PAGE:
By Stephanie A. Cohen, MS, LCGC
There is no doubt that having a board-certified genetic counselor on your cancer care team is a great asset, but I often hear about how difficult it is to hire one.
Interest in the field is high. The American Board of Genetic Counselors (ABGC) recently announced that the number of board-certified genetic counselors in the U.S. has surpassed 5,000—a huge milestone for the field. According to the National Society of Genetic Counselors’ (NSGC) recent Professional Status Survey (PSS), approximately one-half of genetic counselors describe themselves as specializing in cancer genetics.1 Many new genetic counseling training programs have been created in recent years, and the number of genetic counselors in the U.S. is expected to grow 29 percent by 2026.2
Given the demand for their skills and the competitive market, genetic counselors can afford to be selective in their employment choices. Hospitals and clinics must therefore be creative in their recruiting efforts and offer competitive packages.
To enhance your chances of being able to hire a well-qualified genetic counselor, consider the following:
Smaller cancer programs should not discount being able to hire a genetic counselor of their own. Consider creating a part-time or flexible position, sharing a full-time position with another facility in your network via telegenetics, sharing a genetic counselor with another specialty (e.g., oncology and prenatal), or giving your genetic counselor additional responsibilities, such as laboratory utilization management or a leadership role.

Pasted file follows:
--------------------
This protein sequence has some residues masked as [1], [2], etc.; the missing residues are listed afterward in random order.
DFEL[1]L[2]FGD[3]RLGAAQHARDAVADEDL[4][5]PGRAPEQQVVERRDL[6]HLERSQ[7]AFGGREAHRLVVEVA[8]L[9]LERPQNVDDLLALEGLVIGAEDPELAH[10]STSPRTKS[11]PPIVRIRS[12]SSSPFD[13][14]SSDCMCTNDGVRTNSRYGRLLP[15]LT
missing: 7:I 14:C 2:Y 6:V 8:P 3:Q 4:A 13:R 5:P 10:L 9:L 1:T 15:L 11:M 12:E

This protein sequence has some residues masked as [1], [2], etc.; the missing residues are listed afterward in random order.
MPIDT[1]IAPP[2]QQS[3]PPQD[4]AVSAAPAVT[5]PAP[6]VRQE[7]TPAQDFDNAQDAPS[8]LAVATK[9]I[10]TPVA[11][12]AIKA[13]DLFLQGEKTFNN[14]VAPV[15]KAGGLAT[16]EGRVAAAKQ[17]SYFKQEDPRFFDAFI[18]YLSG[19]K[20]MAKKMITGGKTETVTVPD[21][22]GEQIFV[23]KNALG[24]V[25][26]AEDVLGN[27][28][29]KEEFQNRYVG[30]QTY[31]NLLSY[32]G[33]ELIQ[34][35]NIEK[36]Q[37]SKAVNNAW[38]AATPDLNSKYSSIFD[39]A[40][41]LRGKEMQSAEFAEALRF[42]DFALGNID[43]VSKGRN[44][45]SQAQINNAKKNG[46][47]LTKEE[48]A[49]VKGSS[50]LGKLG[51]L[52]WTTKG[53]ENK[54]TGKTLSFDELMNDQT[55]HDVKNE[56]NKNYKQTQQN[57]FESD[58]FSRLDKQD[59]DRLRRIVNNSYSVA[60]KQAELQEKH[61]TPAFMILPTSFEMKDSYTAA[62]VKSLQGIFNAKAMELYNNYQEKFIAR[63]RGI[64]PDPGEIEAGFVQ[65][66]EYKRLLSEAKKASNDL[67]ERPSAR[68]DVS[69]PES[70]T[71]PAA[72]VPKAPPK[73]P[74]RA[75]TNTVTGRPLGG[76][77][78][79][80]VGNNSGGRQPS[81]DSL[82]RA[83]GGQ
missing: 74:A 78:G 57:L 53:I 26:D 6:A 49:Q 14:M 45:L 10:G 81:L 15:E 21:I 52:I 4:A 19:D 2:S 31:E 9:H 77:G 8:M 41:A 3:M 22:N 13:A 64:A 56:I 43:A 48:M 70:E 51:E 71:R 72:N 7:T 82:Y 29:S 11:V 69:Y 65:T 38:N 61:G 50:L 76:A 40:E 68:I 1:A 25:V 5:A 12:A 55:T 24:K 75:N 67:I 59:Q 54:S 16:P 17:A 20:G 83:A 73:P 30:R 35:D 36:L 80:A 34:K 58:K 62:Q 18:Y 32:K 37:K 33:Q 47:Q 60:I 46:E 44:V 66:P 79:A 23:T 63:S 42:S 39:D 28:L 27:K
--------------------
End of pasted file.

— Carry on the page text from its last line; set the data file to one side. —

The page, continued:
Although it may take some time to find and hire a genetic counselor, the value of adding this position to your team is huge. Make it worth it, and they will come!
Stephanie A. Cohen, MS, LCGC, is a board-certified genetic counselor in the Cancer Genetics Risk Assessment Program at St. Vincent Hospital in Indianapolis, Indiana.
Join your colleagues at the ACCC 36th National Oncology Conference in Orlando, Florida, on October 30 to November 1, 2019, where participants from Yuma Regional Medical Center Cancer Center in Arizona will discuss the challenge of implementing genetic cancer screening and testing in a medically underserved community. Register today.
A recent article in Oncology Issues, Genetic Counselor Extenders Help Meet Growing Demand for Services, describes practical solutions to providing access to high-quality genetic counseling services.
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